How to Keep Your Bones Strong as You Age

Reviewed by Michael W. Smith, MD on March 16, 2021

As you age, you may worry about health conditions such as heart disease or cancer. But there’s one that should be front and center on your radar: osteoporosis, a disease that weakens your bones.

Half of all women and a quarter of all men over the age of 50 will break a bone at some point due to osteoporosis. Yet there’s a lot you can do to protect your bones, even later in life, says Andrea Singer, MD, clinical director of the National Osteoporosis Foundation.

“As you age, you begin to lose more bone than you form, which raises the risk of osteoporosis,” she says. “But you can slow down that rate of bone loss if you take certain preventative steps.”

This is particularly important for women, as they can lose up to 20% of their bone density in the first 5 to 7 years after menopause.

These steps can help you keep your bones strong and healthy.

Eat the Right Foods

An anti-inflammatory diet, one that’s rich in vegetables, fruits, fish, nuts, and whole grains, slows down bone loss in post-menopausal women.

“This type of eating pattern is high in protein, calcium, and micronutrients such as vitamin K and magnesium, all of which are key to maintain bone health,” Singer says.

Women over the age of 50 and men over the age of 70 need 1,200 milligrams of calcium a day (men younger than that should still get at least 1,000 milligrams). The best way to get it is through food.

An 8-ounce cup of skim milk has 300 milligrams, a 6-ounce cup of low-fat plain yogurt has 310 milligrams, 3 ounces of canned salmon with bones has 180 milligrams, and 8 ounces of fortified orange juice has 300 milligrams.

Add fruits and veggies that are high in potassium, like bananas, sweet potatoes, and spinach, and foods high in magnesium such as nuts, seeds, dried beans, and whole grains. Research suggests that both nutrients are associated with better bone density.

And don’t forget the protein. “Many older adults don’t get enough, but we know it’s important to help bone repair and remodel itself,” says Robert Adler, MD, chief of endocrinology and metabolism at McGuire Veterans Affairs Medical Center.

A Korean study of almost 7,000 adults found that those who got around 20% of their total daily calories from protein were at the lowest risk to develop osteoporosis. Experts recommend about 54 grams of protein a day for a 150-pound adult.

Muscle Up

Exercise is key to maintaining bone density. Like your muscles, your bones also respond to exercise by becoming stronger. The best exercise for your bones is weight-bearing activity such as walking or lifting weights for 30 minutes most days of the week, Adler says. (If you’ve already had a spine fracture, talk to a professional before you try weight training. Certain moves that encourage your spine to bend forward, like bicep curls, aren’t good.)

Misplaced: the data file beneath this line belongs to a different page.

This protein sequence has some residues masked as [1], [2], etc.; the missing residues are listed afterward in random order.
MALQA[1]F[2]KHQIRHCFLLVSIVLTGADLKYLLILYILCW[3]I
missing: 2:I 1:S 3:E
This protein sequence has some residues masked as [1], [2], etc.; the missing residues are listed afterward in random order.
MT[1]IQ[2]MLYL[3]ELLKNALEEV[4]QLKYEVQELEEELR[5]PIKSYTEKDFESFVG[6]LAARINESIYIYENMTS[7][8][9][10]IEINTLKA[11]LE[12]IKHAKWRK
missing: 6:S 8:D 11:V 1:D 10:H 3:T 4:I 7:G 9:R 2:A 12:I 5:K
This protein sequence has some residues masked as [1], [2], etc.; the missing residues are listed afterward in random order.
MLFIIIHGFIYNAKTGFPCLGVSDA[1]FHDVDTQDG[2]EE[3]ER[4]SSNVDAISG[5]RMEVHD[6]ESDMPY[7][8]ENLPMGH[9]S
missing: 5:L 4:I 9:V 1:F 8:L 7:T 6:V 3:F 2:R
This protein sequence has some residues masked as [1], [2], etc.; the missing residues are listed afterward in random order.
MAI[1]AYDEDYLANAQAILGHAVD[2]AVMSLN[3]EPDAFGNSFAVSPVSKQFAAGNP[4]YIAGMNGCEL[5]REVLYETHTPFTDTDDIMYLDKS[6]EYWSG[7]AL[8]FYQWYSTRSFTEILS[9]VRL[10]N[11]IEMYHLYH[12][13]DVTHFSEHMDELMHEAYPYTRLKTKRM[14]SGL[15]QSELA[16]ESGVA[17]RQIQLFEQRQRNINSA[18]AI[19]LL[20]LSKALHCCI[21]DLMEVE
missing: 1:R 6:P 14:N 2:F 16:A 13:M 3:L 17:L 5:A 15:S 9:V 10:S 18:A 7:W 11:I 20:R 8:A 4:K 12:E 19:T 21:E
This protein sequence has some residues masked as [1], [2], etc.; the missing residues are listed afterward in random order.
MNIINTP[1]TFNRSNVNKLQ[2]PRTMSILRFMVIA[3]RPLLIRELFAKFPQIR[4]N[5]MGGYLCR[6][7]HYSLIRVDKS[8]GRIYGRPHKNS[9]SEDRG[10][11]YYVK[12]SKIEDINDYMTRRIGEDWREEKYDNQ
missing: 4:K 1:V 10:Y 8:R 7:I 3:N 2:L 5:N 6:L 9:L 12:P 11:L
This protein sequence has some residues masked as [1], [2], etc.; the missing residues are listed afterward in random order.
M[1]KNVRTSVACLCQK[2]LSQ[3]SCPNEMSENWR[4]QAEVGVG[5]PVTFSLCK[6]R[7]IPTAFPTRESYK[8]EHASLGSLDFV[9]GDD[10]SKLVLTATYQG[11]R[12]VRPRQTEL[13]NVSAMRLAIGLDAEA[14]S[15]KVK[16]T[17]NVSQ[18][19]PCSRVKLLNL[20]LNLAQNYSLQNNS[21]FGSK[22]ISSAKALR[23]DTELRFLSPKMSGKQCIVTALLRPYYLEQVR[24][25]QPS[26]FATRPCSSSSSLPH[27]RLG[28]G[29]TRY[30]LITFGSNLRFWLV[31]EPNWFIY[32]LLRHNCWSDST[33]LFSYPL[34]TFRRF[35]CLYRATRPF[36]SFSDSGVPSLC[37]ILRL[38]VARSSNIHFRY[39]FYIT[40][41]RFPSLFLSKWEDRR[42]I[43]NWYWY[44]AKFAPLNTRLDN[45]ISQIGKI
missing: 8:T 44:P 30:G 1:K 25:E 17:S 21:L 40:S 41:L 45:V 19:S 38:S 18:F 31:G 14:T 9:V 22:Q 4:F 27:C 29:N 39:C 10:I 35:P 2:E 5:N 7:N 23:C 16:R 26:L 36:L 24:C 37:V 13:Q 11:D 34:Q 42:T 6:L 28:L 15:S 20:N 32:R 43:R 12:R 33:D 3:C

Regular physical activity like walking is linked with reduced risk of hip and total fracture in postmenopausal women. But if you’re in good enough shape, don’t be afraid to take it up a notch. An Australian study showed that 30 minutes twice a week of high intensity resistance and impact training (moves like deadlifts, overhead presses, back squats, and jumping chin-ups) improved bone density, structure, and strength in postmenopausal women with low bone mass, without injury.

Focus on Balance

People over 55 with poor balance are more than two times as likely to have an osteoporosis related fracture than those without balance issues. They’re around three times more likely to have a hip fracture. “Good balance is key to prevent a fall, which can cause a fracture, even if you don’t already have osteoporosis,” Adler says.

You can easily check your balance with this simple self-test: Place one foot in front of the other, heel touching toe, for 10 seconds. If you can’t do that, or if you can’t stand on one foot for 10 seconds, you’re at higher risk of falling.

If this is you, talk to your doctor. One option is to join a class or group that practices tai chi to help with coordination and balance, Singer says. Research shows that older adults who practice tai chi can significantly reduce their risk of falls.

If you’ve already taken at least one tumble, Adler says it’s a good idea to do some physical therapy to strengthen your muscles and improve your balance. One study found that people over the age of 65 who did physical therapy were less likely to be injured when they fell compared to a control group.

It’s also important to get your vision checked regularly (every year or two after age 65). Age-related eye diseases like cataracts and age-related macular degeneration can steal your sight, which in turn affects balance.